African nation of Angola officially lifts ban on homosexuality


angola african nation homosexuality decriminalise rainbow flag
Photos: Olaf Kosinsky/Creative Commons, Ludovic Bertron/Flickr

Angola has decriminalised homosexuality, lifting an archaic colonial-era ban on same-sex relationships in the southern African nation.

The country reformed its Penal Code, overturning a ban on same-sex relationships inherited from when the country was a Portuguese colony. The old law described same-sex relationships as a “vice against nature”.

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But in January 2019, Angolan lawmakers passed a bill to make the changes to the Penal Code. However the country’s President João Lourenço (pictured above) didn’t sign it into law until November 2020.

Rights groups said despite rare prosecutions under the laws, they effectively endorsed discrimination against queer Angolans.

Under the new laws, however, homophobic discrimination is also now an offence punishable with jail time.

Angolan LGBTIQ organisation Iris Angola cheered the new laws coming into effect.

“Today is a very special day for us LGBTQIA+,” the organisation wrote on Facebook, also using the hashtag “TogetherWeAreStronger”.

Angola decriminalisation leads to calls for other countries to follow

Activist Jean-Luc Romero-Michel described the law as a “great step forward” in the fight against state-sponsored discrimination.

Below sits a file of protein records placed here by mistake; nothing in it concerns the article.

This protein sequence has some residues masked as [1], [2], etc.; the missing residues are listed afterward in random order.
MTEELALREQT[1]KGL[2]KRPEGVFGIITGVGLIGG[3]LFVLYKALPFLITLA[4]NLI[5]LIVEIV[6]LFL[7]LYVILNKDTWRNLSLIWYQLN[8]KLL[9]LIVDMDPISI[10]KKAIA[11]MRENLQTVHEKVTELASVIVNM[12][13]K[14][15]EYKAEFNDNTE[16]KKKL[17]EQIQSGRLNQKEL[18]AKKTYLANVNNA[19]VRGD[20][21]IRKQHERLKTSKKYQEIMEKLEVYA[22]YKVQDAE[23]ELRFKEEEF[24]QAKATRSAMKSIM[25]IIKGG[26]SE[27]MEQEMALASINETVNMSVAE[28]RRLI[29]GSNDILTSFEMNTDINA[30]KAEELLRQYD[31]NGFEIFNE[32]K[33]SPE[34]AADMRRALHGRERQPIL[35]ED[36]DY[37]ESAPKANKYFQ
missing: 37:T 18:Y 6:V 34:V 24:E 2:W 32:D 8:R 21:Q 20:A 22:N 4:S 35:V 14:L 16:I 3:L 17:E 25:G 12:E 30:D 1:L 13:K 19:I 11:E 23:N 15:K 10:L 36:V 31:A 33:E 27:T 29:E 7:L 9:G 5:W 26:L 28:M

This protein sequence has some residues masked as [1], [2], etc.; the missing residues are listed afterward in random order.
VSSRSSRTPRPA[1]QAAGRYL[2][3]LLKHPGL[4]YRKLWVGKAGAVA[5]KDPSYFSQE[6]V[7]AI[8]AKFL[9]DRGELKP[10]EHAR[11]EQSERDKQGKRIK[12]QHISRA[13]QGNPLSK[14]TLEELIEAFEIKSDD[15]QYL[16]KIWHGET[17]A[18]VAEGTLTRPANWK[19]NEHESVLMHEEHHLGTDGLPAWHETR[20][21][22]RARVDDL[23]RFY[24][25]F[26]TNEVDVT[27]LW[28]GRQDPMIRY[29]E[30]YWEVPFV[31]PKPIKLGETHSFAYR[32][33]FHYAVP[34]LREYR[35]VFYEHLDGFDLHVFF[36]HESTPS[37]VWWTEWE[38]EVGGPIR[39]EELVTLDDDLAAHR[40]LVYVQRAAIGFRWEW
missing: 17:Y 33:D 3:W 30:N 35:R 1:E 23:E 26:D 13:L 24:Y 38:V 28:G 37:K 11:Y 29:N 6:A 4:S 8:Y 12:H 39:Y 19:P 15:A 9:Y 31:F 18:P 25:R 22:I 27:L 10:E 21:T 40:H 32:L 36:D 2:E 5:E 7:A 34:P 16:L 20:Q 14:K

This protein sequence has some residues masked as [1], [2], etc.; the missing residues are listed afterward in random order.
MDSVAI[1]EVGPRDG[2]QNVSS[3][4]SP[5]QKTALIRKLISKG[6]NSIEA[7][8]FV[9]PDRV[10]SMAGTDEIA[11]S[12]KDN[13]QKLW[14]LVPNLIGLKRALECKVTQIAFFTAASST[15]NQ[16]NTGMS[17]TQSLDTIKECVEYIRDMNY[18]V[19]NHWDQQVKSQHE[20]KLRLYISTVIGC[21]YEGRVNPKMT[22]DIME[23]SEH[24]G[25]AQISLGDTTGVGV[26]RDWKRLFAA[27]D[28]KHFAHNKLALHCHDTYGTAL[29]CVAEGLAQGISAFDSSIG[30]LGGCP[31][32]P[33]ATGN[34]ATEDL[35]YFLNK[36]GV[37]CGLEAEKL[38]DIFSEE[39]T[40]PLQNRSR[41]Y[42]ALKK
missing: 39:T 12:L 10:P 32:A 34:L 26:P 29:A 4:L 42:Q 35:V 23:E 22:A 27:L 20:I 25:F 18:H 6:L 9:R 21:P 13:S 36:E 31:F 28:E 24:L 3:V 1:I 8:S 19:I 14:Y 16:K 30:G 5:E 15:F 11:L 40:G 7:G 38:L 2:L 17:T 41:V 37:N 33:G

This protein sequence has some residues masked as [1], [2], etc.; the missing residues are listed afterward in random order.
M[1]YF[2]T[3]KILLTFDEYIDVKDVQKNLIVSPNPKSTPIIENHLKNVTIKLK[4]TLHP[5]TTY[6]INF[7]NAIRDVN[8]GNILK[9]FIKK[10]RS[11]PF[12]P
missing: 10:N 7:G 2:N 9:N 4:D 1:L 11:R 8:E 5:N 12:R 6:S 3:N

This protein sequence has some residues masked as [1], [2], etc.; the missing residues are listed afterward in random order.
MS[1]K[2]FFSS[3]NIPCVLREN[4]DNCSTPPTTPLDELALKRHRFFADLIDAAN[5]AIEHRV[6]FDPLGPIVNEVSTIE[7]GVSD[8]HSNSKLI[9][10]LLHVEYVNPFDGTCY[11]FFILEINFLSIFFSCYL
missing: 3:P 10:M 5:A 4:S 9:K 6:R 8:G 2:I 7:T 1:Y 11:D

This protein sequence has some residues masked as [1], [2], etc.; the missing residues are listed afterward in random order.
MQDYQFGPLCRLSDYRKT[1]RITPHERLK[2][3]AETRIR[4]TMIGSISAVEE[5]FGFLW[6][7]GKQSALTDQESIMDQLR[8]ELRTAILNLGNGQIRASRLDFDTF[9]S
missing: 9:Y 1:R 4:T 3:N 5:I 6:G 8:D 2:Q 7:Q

“The law decriminalising homosexuality adopted in Angola in 2019 took effect today,” he tweeted.

“Discrimination on the basis of sexual orientation is now reprehensible and even punishable by prison.

“A great step forward for human rights, which calls for others.”

Last June, Gabon also voted to decriminalise homosexuality, reversing a ban on gay sex put in place just a year earlier.

Botswana also decriminalised homosexuality in mid-2019.

At least 69 countries still have national laws criminalising same-sex relationships, according to Human Rights Watch. Almost half of all criminalising countries are on the African continent.

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Last July, Sudan in east Africa abolished the death penalty as a punishment for homosexuality, but jail terms remain on the books.

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